Australia–– Authorities are predicting another severe bushfire season in WA’s south-west after a dry winter has resulted in the worst possible scenario – heavy, tinder-dry fuel loads.
But have residents and authorities acted on the lessons learnt when bushfire ripped through the Margaret River area last November?
Forty properties were destroyed when a prescribed burn got out of control in an inaccessible area.
While the Department of Environment and Conservation says the state is more prepared for bushfires than last year, it has conceded south west burn-off targets have not been met due to weather conditions.
The department manages 2.5 million hectares of land in the region, most of which has not been burned in seven years.
The WA Fire and Emergency Services Commissioner Wayne Gregson says authorities have already been dealing with an increased number of major fires over the past couple of weeks. “A very dry winter has caused significant soil dryness and dry fuel loads which cause fast moving fires with high levels of intensity – this is a very dangerous combination,” he said.
“This is going to be another very difficult season, but it is how we prepare and respond together as a community that will make the difference between survival or disaster.”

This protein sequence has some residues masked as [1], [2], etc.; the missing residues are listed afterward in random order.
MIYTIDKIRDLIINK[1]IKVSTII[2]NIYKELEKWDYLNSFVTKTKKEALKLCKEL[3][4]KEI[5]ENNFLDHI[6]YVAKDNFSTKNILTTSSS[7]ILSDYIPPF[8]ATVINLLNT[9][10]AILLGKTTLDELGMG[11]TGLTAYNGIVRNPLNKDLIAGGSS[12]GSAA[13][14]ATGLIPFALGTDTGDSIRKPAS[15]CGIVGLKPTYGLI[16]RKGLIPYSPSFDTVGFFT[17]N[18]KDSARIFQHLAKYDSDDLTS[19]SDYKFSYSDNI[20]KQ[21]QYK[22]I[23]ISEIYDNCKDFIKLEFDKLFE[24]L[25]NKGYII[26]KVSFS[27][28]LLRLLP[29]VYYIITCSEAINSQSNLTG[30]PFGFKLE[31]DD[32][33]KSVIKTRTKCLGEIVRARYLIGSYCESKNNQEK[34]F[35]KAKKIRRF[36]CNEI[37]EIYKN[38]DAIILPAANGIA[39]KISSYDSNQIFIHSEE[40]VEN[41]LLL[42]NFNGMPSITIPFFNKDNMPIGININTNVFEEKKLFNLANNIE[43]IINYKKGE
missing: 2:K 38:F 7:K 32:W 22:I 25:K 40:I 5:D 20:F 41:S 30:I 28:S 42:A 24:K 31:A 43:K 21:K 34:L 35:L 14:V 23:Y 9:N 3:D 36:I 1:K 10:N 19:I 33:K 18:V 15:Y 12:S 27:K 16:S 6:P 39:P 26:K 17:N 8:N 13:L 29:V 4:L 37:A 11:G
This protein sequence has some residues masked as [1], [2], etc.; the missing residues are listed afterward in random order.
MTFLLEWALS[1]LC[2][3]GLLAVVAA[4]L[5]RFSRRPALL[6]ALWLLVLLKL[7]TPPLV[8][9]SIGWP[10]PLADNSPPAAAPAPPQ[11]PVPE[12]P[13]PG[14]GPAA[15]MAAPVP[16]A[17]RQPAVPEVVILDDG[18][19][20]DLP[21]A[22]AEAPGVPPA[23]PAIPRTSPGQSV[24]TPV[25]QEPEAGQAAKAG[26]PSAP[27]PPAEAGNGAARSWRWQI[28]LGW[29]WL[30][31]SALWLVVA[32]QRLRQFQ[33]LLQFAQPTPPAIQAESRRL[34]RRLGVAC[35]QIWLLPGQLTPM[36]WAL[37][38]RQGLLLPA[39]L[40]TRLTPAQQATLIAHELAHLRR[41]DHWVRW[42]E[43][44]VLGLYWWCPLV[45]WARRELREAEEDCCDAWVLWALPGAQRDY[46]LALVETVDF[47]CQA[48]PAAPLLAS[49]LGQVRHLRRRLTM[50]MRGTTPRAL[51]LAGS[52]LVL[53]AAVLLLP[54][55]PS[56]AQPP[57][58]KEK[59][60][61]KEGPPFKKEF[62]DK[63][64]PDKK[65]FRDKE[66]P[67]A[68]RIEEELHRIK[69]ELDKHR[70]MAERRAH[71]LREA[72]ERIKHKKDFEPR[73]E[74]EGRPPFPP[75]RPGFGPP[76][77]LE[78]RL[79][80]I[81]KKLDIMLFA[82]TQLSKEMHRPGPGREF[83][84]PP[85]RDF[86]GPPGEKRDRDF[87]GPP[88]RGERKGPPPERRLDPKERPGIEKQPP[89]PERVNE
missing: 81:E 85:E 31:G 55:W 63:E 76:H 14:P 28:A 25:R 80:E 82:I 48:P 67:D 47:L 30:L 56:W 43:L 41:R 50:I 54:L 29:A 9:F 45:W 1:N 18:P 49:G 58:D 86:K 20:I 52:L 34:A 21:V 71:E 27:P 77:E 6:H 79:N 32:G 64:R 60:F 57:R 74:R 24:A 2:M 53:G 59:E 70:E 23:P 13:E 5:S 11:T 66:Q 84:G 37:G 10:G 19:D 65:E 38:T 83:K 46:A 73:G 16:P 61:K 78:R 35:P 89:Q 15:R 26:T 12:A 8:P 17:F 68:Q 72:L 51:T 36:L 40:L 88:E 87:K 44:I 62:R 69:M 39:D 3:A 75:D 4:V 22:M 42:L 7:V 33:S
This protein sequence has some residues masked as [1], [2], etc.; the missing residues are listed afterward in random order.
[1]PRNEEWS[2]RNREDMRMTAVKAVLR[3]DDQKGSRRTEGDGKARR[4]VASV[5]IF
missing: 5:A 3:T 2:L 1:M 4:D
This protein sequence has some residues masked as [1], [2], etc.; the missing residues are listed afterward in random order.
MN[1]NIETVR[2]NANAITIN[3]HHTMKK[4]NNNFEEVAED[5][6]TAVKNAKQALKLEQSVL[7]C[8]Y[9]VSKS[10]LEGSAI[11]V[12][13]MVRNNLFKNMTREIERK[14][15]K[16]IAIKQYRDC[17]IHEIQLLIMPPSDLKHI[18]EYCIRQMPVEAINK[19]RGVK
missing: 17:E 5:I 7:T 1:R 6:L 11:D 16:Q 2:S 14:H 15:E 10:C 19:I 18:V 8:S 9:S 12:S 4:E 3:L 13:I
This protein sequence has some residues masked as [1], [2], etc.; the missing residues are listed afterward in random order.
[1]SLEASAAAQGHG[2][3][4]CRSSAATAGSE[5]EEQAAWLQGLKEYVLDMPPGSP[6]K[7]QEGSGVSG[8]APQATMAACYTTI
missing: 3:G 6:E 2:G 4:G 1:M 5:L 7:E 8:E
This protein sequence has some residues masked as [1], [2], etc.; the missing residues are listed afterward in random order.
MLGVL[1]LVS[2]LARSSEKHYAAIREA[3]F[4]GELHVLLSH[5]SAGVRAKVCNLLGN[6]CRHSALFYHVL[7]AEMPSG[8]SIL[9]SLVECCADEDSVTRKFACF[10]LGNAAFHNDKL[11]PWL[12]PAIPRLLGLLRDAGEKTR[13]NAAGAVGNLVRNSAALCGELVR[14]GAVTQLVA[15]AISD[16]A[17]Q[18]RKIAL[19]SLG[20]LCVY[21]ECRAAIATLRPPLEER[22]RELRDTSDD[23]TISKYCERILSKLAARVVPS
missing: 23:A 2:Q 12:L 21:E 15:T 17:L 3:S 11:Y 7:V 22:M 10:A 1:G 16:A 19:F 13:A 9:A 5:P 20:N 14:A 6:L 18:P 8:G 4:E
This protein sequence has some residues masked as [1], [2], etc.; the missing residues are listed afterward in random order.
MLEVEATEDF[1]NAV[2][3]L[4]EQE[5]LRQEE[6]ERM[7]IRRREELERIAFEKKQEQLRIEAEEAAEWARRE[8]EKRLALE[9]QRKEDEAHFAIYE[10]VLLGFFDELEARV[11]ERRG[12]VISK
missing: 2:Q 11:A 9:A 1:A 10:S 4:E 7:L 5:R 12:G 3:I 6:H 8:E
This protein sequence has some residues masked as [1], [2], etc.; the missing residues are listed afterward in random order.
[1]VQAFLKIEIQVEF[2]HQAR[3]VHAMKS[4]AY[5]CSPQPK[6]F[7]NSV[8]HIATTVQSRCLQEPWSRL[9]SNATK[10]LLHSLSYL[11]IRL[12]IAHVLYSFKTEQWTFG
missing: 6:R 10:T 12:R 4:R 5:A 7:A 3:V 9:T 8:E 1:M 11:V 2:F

But as bushfire season gets underway, it is evident many have not taken heed of the warnings.
FESA superintendent John Tillman says the coastal town of Yallingup is a classic example of a highly vulnerable community, where only about 10 per cent of properties are prepared for this fire season.
“The reality is, if we get a fire in this area, we only have one road to get in and out,” he said.
“If the properties aren’t well prepared and people don’t get out in time, then there’s a huge risk to obviously properties but also life in this area as well.”
Mr Tillman says Yallingup is not alone and poor planning is common across the region but it’s the complacency of landowners, many of them absent landlords, that most concerns him.
On a recent tour of the area he highlighted a number of locations that still had not been properly prepared.
“What we’re standing on here is supposed to be an emergency access, an emergency firebreak, as you can see it’s well and truly overgrown,” he said.
“I certainly wouldn’t entertain putting an appliance into an access track like this.”